Highly publicized and sensationalized executions, scandals and other controversies appear to have diminished support for the death penalty, now lower than the levels, which peaked for the last 30 years. The trend reflect the lack of awareness or understanding of the deterrent effects of the death penalty in most Americans. Belief in the deterring value of capital punishment appears to have gone down in recent years. But deterrence remains the strongest ground for public support in the basic fairness of the death penalty. Americans are inclined to grant clemency to young convicts and convicts with mental illness or mental retardation. While figures attest to the continuing support of the majority of the American public for the death penalty, the risk of executing the innocent or wrong person continues to be the prevailing concern along with the support (American Demographics).
In an attempt at minimizing the flaws of the current death penalty system, Turow and his colleagues proposed a series of reforms, aimed mainly at reducing the risk of innocent convictions (Turow 2003). They recommended the videotaping of all interrogations of suspects in capital offenses. They also proposed altering lineup procedures, considering that eyewitness has proved to be less reliable in recent years. The group also urged that the court provide pretrial hearings to determine the reliability of jail house snitches. The group addressed the apparent randomness of the method used in sending defendants to the death row by proposing the trimming down of the 20 eligibility criteria set for capital punishment in Illinois to only 5. These are multiple murders, murder of a police office or firefighter, murder in a prison, murder aimed at hindering the justice system, and murder involving torture. They suggested the elimination of murders committed in the course of performing another felony. And they strongly suggested the creation of a State-wide monitoring body to introduce uniformity in the selection of death-penalty cases. They likewise recommended that sentences of life without parole be guaranteed in case litigation does not result in the death penalty. And they also suggested reforms, which would expedite the post-conviction review and clemency processes. In the stiffness of their recommendations, Turow stresses that their proposals still missed the ultimate question.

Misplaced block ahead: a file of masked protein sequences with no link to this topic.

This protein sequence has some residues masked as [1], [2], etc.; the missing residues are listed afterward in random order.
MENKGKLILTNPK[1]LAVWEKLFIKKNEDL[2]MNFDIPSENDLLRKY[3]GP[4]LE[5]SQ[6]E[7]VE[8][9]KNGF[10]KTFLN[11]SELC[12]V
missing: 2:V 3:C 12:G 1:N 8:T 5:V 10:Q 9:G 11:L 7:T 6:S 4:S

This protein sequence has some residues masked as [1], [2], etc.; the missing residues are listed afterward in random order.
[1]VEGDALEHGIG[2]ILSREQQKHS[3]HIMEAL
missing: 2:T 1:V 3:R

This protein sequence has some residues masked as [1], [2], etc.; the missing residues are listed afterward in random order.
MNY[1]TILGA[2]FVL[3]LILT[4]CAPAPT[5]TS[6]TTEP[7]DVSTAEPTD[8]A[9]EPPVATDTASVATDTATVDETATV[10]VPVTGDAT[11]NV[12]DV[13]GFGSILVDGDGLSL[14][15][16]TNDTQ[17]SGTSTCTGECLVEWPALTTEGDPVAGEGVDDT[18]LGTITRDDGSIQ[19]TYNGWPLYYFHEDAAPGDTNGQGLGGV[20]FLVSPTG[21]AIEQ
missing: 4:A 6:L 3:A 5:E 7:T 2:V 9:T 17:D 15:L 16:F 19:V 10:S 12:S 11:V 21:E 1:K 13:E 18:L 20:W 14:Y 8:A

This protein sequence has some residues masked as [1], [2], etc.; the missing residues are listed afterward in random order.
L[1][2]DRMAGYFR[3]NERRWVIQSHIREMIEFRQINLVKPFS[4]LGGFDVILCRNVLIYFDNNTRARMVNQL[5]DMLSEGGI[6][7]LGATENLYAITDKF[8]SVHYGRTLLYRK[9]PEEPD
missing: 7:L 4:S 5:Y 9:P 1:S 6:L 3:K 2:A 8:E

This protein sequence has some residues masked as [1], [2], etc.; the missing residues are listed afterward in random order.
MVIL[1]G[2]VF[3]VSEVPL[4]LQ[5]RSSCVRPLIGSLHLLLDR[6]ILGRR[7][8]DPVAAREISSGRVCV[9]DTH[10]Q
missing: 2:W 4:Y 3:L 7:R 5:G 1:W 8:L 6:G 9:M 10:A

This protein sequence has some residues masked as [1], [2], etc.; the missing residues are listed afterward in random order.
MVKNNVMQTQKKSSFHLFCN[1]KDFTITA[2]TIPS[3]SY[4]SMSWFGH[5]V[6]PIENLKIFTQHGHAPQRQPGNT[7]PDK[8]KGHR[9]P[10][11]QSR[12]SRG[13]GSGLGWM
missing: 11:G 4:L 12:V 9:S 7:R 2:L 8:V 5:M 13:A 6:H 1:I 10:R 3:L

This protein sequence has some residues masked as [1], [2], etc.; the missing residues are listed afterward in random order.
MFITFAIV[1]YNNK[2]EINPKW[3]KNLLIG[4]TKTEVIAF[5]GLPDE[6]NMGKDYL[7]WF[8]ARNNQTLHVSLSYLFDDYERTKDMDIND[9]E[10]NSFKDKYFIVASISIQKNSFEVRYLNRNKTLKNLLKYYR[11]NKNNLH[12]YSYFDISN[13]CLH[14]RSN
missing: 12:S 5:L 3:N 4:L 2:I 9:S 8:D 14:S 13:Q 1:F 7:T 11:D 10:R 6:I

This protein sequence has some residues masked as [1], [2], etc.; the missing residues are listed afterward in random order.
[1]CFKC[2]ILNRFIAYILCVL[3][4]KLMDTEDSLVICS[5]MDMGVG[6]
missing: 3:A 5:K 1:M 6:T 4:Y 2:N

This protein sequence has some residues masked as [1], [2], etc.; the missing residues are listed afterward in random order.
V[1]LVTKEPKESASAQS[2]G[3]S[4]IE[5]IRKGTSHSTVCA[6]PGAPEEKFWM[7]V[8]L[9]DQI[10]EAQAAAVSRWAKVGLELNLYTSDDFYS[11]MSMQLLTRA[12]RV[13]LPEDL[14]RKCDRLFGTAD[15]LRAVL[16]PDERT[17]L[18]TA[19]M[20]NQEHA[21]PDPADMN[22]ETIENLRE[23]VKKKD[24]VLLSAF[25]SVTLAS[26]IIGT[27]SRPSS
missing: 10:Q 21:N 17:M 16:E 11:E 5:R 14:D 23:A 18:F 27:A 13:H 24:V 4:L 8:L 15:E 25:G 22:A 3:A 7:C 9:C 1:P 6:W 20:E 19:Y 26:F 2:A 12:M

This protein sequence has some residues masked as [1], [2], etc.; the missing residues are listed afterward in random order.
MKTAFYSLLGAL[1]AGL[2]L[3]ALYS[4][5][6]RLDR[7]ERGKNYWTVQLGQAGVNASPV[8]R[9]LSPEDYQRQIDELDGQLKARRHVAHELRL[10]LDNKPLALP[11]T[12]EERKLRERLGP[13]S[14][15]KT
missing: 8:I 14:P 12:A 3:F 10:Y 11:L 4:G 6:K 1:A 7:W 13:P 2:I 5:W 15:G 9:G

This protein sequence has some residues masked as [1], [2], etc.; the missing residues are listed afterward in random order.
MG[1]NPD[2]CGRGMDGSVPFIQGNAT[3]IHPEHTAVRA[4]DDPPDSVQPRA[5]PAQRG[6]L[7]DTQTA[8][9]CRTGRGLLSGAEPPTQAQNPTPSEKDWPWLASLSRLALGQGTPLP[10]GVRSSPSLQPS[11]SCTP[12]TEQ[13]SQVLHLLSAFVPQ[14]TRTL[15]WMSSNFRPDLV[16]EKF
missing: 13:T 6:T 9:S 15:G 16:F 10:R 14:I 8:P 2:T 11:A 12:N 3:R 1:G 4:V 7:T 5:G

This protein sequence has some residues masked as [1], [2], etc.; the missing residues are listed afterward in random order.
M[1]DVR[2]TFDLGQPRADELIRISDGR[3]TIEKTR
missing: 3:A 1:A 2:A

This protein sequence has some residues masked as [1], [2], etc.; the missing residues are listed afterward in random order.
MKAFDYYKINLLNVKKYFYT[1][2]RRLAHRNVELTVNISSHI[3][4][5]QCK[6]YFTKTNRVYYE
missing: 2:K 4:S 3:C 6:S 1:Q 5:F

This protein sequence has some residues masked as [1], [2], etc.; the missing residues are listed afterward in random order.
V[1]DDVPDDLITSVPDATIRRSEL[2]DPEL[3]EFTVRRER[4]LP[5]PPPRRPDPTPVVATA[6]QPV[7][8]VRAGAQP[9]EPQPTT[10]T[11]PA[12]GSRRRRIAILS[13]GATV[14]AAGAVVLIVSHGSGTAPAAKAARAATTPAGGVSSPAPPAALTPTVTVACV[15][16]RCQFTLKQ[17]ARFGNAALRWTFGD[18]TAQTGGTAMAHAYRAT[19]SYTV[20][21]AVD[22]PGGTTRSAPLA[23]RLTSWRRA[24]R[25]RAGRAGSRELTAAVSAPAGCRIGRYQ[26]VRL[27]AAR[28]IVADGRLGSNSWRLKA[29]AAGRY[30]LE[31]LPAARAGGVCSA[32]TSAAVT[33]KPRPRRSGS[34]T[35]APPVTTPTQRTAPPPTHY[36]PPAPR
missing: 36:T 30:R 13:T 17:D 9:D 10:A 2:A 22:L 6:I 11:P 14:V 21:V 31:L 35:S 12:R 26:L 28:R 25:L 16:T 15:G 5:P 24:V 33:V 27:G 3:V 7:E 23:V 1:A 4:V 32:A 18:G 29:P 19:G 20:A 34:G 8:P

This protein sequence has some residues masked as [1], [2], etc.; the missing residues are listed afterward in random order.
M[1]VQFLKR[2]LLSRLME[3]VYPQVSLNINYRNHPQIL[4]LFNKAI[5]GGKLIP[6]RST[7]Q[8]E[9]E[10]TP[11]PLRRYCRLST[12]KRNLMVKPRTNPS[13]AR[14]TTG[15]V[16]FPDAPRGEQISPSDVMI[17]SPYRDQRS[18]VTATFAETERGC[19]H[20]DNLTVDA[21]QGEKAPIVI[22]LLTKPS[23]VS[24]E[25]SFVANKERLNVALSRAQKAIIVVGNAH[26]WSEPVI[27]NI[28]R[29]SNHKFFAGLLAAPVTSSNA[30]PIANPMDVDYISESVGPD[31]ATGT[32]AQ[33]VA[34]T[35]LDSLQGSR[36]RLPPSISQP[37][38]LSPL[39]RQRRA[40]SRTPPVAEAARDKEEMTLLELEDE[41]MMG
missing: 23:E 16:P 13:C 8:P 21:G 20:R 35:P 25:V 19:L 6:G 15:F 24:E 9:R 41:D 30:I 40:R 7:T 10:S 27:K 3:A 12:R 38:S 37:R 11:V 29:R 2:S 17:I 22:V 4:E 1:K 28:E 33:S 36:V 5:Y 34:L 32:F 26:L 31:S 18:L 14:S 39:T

Turow, Easterbrook, Freedman, Goldberg and other sincere opponents of the death penalty are well aware and agree that that ultimate objection to the death penalty is the "wickedness of execution itself (Easterbrook 2003)." This is the reason why public opinion continues to vacillate over its propriety as an means to addressing the commission of capital crimes. Terminating human life is simply repugnant to our moral thought and sense of moral proportion. The vindictiveness of the Old Testament's "a tooth for a tooth" has been replaced by the primacy of forgiveness in the New Testament. The death penalty remains an unsatisfactory approach to serious crimes because of the natural repugnance of extinguishing a human life to compensate for another, though unlawfully taken.
American Demographics. The Death Penalty - American Attitudes. Media Central, Inc.: PRIMEDIA Company, November 1, 2001
Easterbrook, Gregg. The Myth of Fingerprints. Florida: New Republic, July 21, 2003